The Star Wars franchise has long pushed the limits of what can be accomplished with visual effects, with Star Wars: The Rise of Skywalker taking things to an entirely new level, due in large part to the film requiring visual effects artists to craft an on-screen presence for Leia Organa using only previously-shot footage of the late Carrie Fisher. In addition to seamlessly crafting a narrative that would allow Leia to be inserted into scenes, the VFX team at Industrial Light & Magic also had to create the likeness of a younger Fisher for a flashback scene. A new visual effects reel chronicles the step-by-step process of how Leia's performance and a number of other sequences were pulled off, which you can check out over at Vanity Fair.
When Fisher passed at the end of 2016, fans were not only devastated by the real-world loss of a beloved actress, but were also curious what that meant for Fisher's iconic on-screen performance of Leia. As production started on The Rise of Skywalker back in 2018, director J.J. Abrams revealed that unseen footage would be used to craft the character's presence instead of attempting to use CGI trickery to craft the character. Given how well Leia fits into the narrative of The Rise of Skywalker, many fans have been wondering how the difficult task was pulled off, with the new video shedding light on exactly what went into accomplishing the task.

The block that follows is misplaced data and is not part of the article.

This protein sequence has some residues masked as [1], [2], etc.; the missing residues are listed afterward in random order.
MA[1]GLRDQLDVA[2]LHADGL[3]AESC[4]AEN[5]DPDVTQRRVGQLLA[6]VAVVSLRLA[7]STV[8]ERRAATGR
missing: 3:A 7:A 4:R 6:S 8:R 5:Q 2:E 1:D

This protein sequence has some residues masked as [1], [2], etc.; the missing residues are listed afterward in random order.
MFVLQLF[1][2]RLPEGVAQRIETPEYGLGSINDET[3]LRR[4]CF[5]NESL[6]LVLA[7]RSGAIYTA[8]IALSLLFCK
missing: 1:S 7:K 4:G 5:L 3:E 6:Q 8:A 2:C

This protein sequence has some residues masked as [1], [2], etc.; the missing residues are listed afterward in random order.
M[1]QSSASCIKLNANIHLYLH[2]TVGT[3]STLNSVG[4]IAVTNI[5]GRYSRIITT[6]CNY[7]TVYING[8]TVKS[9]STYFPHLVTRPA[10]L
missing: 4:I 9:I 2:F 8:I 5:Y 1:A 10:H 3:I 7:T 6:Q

One of the bigger surprises in the film was the reveal of a young Luke training a young Leia, which was accomplished using footage from Star Wars: Return of the Jedi and Fisher's daughter Billie Lourd serving as a stand-in for the character.
"Billie was playing her mother," ILM Visual Effects Supervisor Patrick Tubach previously shared with Yahoo Entertainment. "It was a poignant thing, and something that nobody took lightly — that she was willing to stand in for her mom."
This reveal took many audiences by surprise, but having Lourd help craft the sequence added a whole-new emotional level to the scenes.
"It was an emotional thing for everybody to see her in that position. It felt great for us, too," Tubach pointed out. "If you're going to have someone play [Fisher's] part, it's great that it's [Billie] because there are a lot of similarities between them that we were able to draw from. The real challenge was just making the Leia footage we had to work with fit in that scene."
Star Wars: The Rise of Skywalker is in theaters now.